Several neuropsychology professional societies have issued position statements stating that assessment of an examinee's effort on cognitive testing (which includes assessment of intelligence) is medically necessary in ALL such assessments, not merely those that are conducted for psycholegal purposes. (12) These followed accumulating evidence that an examinee's motivation and effort during testing has a much larger effect on the test scores obtained than brain damage does. (13) As it turns out, mild brain injuries, by far the most common, have no significant effects on cognition three months after injury. (14) A mild traumatic brain injury (mTBI) is one that results in less than 30 minutes of unconsciousness, with no abnormality on CT or MRI brain scans, and no complication in the recovery (such as bleeding into the brain). (15)
Some highly influential and well-known authors have provided very clear directives to assess feigning in forensic exams in general and competency to stand trial (CST) exams in particular. In their classic text Psychological Evaluations for the Court, Melton et al. (1997, p. 54) wrote, "Given the significant potential for deception and implications for the validity of their findings, mental health professional should develop a low threshold for suspecting deceptive responding." (16) In the Oxford Best Practices series book on assessing CST, the authors state, "Malingering must always be considered by any evaluator working within the forensic context" (p. 124). (17) Thomas Grisso, in his 1988 book on competency assessment, wrote: "Malingering must be considered whenever a pre-trial competency evaluation produces signs of psychotic or organic disorders, mental retardation, deficits in competency abilities, or special states like amnesia" (p. 35). (18) This statement remains in force for defendants who have a legitimate mental condition, because even examinees with schizophrenia, (19) serious head injury, (20) and intellectual disability (21) can exaggerate their disabilities. In fact, they are best-situated to do so: Defendants with no such history cannot support their claims and will usually lack knowledge of how to credibly portray the condition.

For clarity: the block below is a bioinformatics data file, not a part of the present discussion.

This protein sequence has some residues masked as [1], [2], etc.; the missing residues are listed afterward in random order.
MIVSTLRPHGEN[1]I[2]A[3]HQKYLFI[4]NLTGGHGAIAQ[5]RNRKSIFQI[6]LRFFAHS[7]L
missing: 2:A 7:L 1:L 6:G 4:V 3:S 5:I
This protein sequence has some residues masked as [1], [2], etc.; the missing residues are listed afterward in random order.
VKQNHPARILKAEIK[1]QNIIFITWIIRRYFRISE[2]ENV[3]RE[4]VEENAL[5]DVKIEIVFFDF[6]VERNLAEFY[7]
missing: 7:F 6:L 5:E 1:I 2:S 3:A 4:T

As demonstrated above, there is explicit endorsement from authoritative authors regarding the need to assess for possible feigning or poor cooperation in CST exams. There is also strong support from statistical surveys to support a high index of suspicion. A recent meta-analysis of 59 studies reported that an average of 27.5% of defendants referred for competency examination were found incompetent. (22) This can be compared with the proportion of defendants estimated to be feigning (24.1%) or uncooperative (8.3%) in a recent survey of competency to stand trial (CST) examiners. (23) From these numbers, it is apparent that a defendant who presents as impaired is about equally likely to be feigning or uncooperative as to be legitimately incompetent. For this reason, I argue that validity assessment is the primary diagnostic task in CST assessments, and a primary competency of CST examiners.
Technically, Grisso's recommendation above to assess every defendant that presents with a mental or psychiatric impairment for feigning is overly-inclusive: If a defendant presents with evidence of a mental disorder but without deficits in competence to stand trial, there may be no need to assess for feigning. For example, if a defendant presents as rational but reports hearing voices only at night--who cares? Court hearings are during the day. Mental illness or deficit should very rarely be equated with incompetency: There are only a few diagnoses that strongly imply impairment to the point of incompetence, such as delirium or severe dementia or intellectual disability. A diagnosis of moderate intellectual disability, if accurate, suggests probable incompetency, while schizophrenia and Bipolar disorder do not: About 50% of defendants with such diagnoses are found competent. (24)
For intellectually disabled (ID) defendants, prior IQ scores can provide guidance regarding CST status: ID defendants found competent have an average IQ of 63.7 across studies, whereas those found incompetent have an average IQ of 56.9. Scores of 65 and above suggest competence, absent other issues, while valid IQ scores below 60 increasingly suggest incompetence. As IQ scores dip to 55 and below, there is a low likelihood of competence or the capacity of being educated into competence. (25)
Feigning can take many forms, some of which have not been previously emphasized in the professional literature. (26) These are shown in Table 1.
These various presentations can present in multiple combinations. Unsophisticated defendants often fake multiple issues and...